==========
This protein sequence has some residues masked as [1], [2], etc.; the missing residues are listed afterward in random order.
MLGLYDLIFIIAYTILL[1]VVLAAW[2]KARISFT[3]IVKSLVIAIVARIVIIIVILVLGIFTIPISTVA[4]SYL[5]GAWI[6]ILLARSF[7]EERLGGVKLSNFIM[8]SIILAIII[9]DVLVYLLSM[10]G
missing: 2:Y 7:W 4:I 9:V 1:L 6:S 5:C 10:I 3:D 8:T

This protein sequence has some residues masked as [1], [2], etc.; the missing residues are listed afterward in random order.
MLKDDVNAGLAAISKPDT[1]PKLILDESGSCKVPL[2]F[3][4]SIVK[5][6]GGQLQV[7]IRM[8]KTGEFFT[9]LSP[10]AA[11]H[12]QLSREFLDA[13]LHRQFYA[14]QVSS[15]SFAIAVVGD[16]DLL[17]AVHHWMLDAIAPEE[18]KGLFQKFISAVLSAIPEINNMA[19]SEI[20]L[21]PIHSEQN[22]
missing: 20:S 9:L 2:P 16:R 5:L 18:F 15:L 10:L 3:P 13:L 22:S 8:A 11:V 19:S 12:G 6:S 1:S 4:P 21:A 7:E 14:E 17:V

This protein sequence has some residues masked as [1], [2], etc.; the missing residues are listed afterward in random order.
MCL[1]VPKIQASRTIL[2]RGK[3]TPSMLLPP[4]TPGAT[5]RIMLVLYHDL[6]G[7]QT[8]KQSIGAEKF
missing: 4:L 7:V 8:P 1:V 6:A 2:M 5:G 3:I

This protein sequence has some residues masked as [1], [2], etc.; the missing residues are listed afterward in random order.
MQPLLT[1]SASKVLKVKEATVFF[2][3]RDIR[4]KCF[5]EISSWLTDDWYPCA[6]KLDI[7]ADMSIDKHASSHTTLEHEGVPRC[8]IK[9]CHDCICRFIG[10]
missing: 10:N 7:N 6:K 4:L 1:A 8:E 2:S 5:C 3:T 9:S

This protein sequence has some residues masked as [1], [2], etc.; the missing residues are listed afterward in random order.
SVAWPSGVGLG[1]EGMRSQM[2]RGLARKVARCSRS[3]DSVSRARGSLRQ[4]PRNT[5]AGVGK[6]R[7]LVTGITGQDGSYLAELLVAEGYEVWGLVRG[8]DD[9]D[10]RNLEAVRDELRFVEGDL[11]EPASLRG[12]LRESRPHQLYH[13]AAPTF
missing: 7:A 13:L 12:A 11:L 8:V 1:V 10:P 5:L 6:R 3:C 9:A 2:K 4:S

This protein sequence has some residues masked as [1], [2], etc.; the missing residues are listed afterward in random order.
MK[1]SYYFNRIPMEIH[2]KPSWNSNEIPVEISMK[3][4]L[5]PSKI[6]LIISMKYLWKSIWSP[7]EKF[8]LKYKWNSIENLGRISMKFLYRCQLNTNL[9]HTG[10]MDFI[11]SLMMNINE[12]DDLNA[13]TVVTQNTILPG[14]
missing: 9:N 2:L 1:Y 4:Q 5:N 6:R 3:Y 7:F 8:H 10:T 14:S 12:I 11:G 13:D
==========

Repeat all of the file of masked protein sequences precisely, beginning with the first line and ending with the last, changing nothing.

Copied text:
This protein sequence has some residues masked as [1], [2], etc.; the missing residues are listed afterward in random order.
MLGLYDLIFIIAYTILL[1]VVLAAW[2]KARISFT[3]IVKSLVIAIVARIVIIIVILVLGIFTIPISTVA[4]SYL[5]GAWI[6]ILLARSF[7]EERLGGVKLSNFIM[8]SIILAIII[9]DVLVYLLSM[10]G
missing: 2:Y 7:W 4:I 9:V 1:L 6:S 5:C 10:I 3:D 8:T

This protein sequence has some residues masked as [1], [2], etc.; the missing residues are listed afterward in random order.
MLKDDVNAGLAAISKPDT[1]PKLILDESGSCKVPL[2]F[3][4]SIVK[5][6]GGQLQV[7]IRM[8]KTGEFFT[9]LSP[10]AA[11]H[12]QLSREFLDA[13]LHRQFYA[14]QVSS[15]SFAIAVVGD[16]DLL[17]AVHHWMLDAIAPEE[18]KGLFQKFISAVLSAIPEINNMA[19]SEI[20]L[21]PIHSEQN[22]
missing: 20:S 9:L 2:P 16:R 5:L 18:F 15:L 10:L 3:P 13:L 22:S 8:A 11:V 19:S 12:G 6:S 1:S 4:P 21:A 7:E 14:E 17:V

This protein sequence has some residues masked as [1], [2], etc.; the missing residues are listed afterward in random order.
MCL[1]VPKIQASRTIL[2]RGK[3]TPSMLLPP[4]TPGAT[5]RIMLVLYHDL[6]G[7]QT[8]KQSIGAEKF
missing: 4:L 7:V 8:P 1:V 6:A 2:M 5:G 3:I

This protein sequence has some residues masked as [1], [2], etc.; the missing residues are listed afterward in random order.
MQPLLT[1]SASKVLKVKEATVFF[2][3]RDIR[4]KCF[5]EISSWLTDDWYPCA[6]KLDI[7]ADMSIDKHASSHTTLEHEGVPRC[8]IK[9]CHDCICRFIG[10]
missing: 10:N 7:N 6:K 4:L 1:A 8:E 2:S 5:C 3:T 9:S

This protein sequence has some residues masked as [1], [2], etc.; the missing residues are listed afterward in random order.
SVAWPSGVGLG[1]EGMRSQM[2]RGLARKVARCSRS[3]DSVSRARGSLRQ[4]PRNT[5]AGVGK[6]R[7]LVTGITGQDGSYLAELLVAEGYEVWGLVRG[8]DD[9]D[10]RNLEAVRDELRFVEGDL[11]EPASLRG[12]LRESRPHQLYH[13]AAPTF
missing: 7:A 13:L 12:A 11:L 8:V 1:V 10:P 5:L 6:R 3:C 9:A 2:K 4:S

This protein sequence has some residues masked as [1], [2], etc.; the missing residues are listed afterward in random order.
MK[1]SYYFNRIPMEIH[2]KPSWNSNEIPVEISMK[3][4]L[5]PSKI[6]LIISMKYLWKSIWSP[7]EKF[8]LKYKWNSIENLGRISMKFLYRCQLNTNL[9]HTG[10]MDFI[11]SLMMNINE[12]DDLNA[13]TVVTQNTILPG[14]
missing: 9:N 2:L 1:Y 4:Q 5:N 6:R 3:Y 7:F 8:H 10:T 14:S 12:I 11:G 13:D